In a particular scene from the 2012 Avengers movie, Loki lets out a profound speech about human nature, freedom and politics. “Is not this simpler? Is this not your natural state?” said the god of mischief. “It is the unspoken truth of humanity: that you crave subjugation. The bright lure of freedom diminishes your life’s joy in a mad scramble for power. For identity. You were made to be ruled. In the end, you will always kneel.”
Of course, not a lot of people would respond, “The Avengers” if asked what their favorite political film is. Loki’s political philosophy is hardly the film’s selling point. To be honest, I wasn’t actually very moved by this speech during the movie, I was kind of looking forward to the usual stuff people expect from summer blockbusters.
However, I wanted to write something about Plato’s The Republic, arguably the first great treatise of Western political theory and I thought Loki would be a good starting point. Particularly, I want to talk about the modern liberal worship of individual freedom, or liberty, in our society.
Needless to say, Loki is not the protagonist of the story. And I doubt whether he even means the philosophy contained in his speech (although it’s not entirely his fault, the movie had little to no intention of expounding upon Loki’s motivations). Ever since his first on-screen appearance, Loki’s desire for power has been portrayed to stem out of “childish need.” But I think this is why I found the speech so intellectually appetizing: it shows how the smartest people among us are so capable of justifying their motives and actions through profound, philosophical speeches and rhetoric, no matter how questionable those actions are morally.
Regardless of whether this was just an inconsequential expository scene to show the audience how evil Loki is, or as I would like to believe, an attempt of some Marvel writer to contribute to political discourse on modern Western ideas, it cannot be denied that Loki’s speech comes from a particular perspective on the nature of man and society.
Our Natural State
A number of thinkers about society have talked about the life of man before society. Most of them described this as “the state of nature”. Thomas Hobbes, for example, believed that before the creation of society, members of the humankind were trapped in a perpetual state of war where life is “solitary, poor, nasty, brutish and short.” While people enjoyed absolute freedom from laws and rules, there was chaos all around as there is nothing keeping humans from stealing, killing or enslaving each other. Because there was then no greater power ruling over the population, humans were under the mercy of other humans, especially those endowed with superior natural gifts like physical strength.
So in a sense, Loki was right: freedom indeed diminishes our life’s joy “in a mad scramble for power.” In a war of one against all, peace somehow seems impossible. That is why being beings of reason, according to Hobbes and other theorists, it occurred to humans that they would be better off cooperating with each other rather than competing. And so they set up a society based on a social contract: wherein some rights are to be given up in order for most of the population to be secure. For example, the freedom to hurt another person is relegated to a small group of people (police officers or soldiers) in exchange for the notion that they will only use it to protect the rest of the community, the freedom to steal is given up in exchange for the guarantee that the government will protect one’s property and the right to property is diminished in the form of taxes for the government to exercise these duties.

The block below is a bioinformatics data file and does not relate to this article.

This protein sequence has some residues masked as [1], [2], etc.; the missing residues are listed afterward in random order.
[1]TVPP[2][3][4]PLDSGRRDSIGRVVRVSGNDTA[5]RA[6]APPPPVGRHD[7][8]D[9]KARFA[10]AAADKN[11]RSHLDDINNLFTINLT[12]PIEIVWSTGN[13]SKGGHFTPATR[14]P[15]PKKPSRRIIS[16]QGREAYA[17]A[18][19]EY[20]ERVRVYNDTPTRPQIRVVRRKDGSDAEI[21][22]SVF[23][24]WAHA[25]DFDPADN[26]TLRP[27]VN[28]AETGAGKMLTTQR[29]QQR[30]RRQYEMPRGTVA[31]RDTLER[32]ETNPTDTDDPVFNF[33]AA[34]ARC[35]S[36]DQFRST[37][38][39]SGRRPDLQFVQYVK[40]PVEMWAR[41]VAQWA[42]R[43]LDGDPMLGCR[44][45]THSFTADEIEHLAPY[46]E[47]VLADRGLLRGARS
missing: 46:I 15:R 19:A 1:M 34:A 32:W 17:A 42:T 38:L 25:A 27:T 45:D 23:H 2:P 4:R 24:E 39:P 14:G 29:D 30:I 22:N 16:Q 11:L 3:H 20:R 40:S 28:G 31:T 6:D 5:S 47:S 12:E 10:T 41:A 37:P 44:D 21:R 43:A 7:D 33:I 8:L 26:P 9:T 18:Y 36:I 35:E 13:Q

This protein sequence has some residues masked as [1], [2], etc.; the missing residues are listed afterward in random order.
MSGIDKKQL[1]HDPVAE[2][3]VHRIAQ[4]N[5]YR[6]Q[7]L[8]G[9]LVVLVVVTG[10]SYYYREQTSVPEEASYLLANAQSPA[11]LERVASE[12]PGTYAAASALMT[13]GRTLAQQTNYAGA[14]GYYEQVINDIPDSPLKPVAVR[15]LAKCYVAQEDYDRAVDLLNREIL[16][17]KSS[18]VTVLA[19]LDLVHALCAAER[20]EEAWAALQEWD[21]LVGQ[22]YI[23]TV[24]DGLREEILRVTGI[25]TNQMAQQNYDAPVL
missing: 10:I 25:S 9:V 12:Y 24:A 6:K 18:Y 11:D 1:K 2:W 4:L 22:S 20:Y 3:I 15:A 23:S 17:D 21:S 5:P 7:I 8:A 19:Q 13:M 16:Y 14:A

Although different social contract theorists, as they are called, differ in the extent of the powers given to the body ensuring security for the greater community, they all agree that the society stems from the rational nature of human beings. That it somehow is reasonable to give up some freedom for some security. This notion exists until today. In fact, there have been a number of movies and stories which have the particular issue of just how much liberty should be given up for security.
Social contract theorists, however, also differ in the kind of government they propose is best out of this origin of society. Closest to Loki’s speech is the philosophy of Hobbes which says that it is the rule of an all-powerful Sovereign which suits society best:
“The final cause, end, or design of men (who naturally love liberty, and dominion over others) in the introduction of that restraint upon themselves, in which we see them live in Commonwealths, is the foresight of their own preservation, and of a more contented life thereby; that is to say, of getting themselves out from that miserable condition of war which is necessarily consequent, as hath been shown, to the natural passions of men when there is no visible power to keep them in awe, and tie them by fear of punishment to the performance of their covenants.”
This Sovereign, while possessing all political power cannot be held accountable by its citizens (aptly called subjects instead). The Sovereign rules by brute force, has the sole power of declaring war or peace, is not bound by law, has the freedom to extend rewards and honor to whomever he seems fit and other tyrannical features modern minds find hard to grasp.
Interestingly, while these attributes seem so evil to us, there was a time when absolute authority of a single person was the norm. And even today, we still espouse the desire for a leader who has the “political will” to effectively execute decisions regardless of opposition. In some ways, the value we place to strong, terrifying leaders are preserved, even as we simultaneously desire freedom and liberty in our society.
It is a curious notion, therefore, what Loki proposes: not because it is new or unthinkable, but because it seems as if he has a point. Is it natural for us to look up to a higher power who will subject us to the threat of punishment and promise of reward depending on our actions? It seems totally legitimate whenever we look at how gods are portrayed in our mythologies, even in present religions. Perhaps we were made to be ruled. Perhaps it is indeed our natural state.